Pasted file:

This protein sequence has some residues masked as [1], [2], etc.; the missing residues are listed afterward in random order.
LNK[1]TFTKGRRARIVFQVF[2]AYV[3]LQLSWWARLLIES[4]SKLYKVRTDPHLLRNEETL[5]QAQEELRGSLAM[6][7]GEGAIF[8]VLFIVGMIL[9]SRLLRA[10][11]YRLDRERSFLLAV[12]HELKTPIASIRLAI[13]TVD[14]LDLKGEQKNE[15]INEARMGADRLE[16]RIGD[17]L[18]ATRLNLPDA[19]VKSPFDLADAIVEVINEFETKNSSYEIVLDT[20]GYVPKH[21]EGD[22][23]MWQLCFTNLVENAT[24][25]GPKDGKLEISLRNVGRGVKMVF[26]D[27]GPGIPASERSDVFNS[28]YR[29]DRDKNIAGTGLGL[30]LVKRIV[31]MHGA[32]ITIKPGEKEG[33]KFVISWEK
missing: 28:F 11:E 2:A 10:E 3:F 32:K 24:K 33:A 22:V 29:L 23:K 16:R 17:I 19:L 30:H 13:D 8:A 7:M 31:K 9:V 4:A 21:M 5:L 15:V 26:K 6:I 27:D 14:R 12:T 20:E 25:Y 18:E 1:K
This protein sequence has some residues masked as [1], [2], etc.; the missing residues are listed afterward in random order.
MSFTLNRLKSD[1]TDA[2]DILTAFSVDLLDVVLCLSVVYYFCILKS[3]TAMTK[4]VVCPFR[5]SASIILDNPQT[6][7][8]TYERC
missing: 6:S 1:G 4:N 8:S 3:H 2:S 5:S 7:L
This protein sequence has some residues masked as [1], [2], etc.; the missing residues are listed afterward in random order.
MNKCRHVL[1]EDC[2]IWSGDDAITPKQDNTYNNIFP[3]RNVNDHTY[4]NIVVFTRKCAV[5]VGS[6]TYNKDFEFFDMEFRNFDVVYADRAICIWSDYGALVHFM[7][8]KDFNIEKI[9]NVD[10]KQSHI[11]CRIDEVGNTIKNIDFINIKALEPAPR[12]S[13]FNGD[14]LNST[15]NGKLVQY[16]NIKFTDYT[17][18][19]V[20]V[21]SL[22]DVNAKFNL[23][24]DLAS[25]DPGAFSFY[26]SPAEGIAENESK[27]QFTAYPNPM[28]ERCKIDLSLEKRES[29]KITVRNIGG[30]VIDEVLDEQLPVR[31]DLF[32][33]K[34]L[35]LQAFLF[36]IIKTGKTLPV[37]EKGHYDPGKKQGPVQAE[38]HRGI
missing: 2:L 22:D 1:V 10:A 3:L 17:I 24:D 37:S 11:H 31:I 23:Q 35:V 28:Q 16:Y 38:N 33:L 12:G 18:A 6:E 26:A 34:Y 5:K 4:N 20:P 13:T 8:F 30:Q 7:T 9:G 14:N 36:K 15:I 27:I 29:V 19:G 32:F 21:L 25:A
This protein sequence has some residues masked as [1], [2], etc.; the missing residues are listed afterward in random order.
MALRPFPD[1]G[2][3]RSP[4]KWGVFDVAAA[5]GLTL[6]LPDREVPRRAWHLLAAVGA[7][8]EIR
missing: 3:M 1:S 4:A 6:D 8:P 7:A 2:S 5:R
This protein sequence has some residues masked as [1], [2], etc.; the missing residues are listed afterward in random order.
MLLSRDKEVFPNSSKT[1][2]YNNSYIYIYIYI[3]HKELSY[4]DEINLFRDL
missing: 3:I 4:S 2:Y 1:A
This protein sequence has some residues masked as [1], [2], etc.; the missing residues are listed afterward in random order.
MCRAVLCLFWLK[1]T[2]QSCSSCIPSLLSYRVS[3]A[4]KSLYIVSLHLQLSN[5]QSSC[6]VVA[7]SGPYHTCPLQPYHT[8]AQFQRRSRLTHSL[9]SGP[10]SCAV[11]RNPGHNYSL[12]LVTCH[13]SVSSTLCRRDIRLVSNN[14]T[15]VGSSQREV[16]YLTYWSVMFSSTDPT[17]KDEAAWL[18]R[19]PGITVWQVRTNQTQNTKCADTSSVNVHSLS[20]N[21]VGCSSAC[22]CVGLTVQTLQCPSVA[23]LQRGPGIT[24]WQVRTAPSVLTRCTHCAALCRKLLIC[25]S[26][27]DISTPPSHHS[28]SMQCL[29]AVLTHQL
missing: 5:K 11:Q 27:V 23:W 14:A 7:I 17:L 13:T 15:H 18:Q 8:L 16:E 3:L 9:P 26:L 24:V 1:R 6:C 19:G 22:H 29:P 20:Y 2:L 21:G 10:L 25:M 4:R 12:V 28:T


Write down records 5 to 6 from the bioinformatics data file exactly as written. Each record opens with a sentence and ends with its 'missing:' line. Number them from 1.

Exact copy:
This protein sequence has some residues masked as [1], [2], etc.; the missing residues are listed afterward in random order.
MLLSRDKEVFPNSSKT[1][2]YNNSYIYIYIYI[3]HKELSY[4]DEINLFRDL
missing: 3:I 4:S 2:Y 1:A
This protein sequence has some residues masked as [1], [2], etc.; the missing residues are listed afterward in random order.
MCRAVLCLFWLK[1]T[2]QSCSSCIPSLLSYRVS[3]A[4]KSLYIVSLHLQLSN[5]QSSC[6]VVA[7]SGPYHTCPLQPYHT[8]AQFQRRSRLTHSL[9]SGP[10]SCAV[11]RNPGHNYSL[12]LVTCH[13]SVSSTLCRRDIRLVSNN[14]T[15]VGSSQREV[16]YLTYWSVMFSSTDPT[17]KDEAAWL[18]R[19]PGITVWQVRTNQTQNTKCADTSSVNVHSLS[20]N[21]VGCSSAC[22]CVGLTVQTLQCPSVA[23]LQRGPGIT[24]WQVRTAPSVLTRCTHCAALCRKLLIC[25]S[26][27]DISTPPSHHS[28]SMQCL[29]AVLTHQL
missing: 5:K 11:Q 27:V 23:W 14:A 7:I 17:L 13:T 15:H 18:Q 8:L 16:E 3:L 9:P 26:L 24:V 1:R 6:C 19:G 22:H 29:P 20:Y 2:L 21:G 10:L 25:M 4:R 12:V 28:T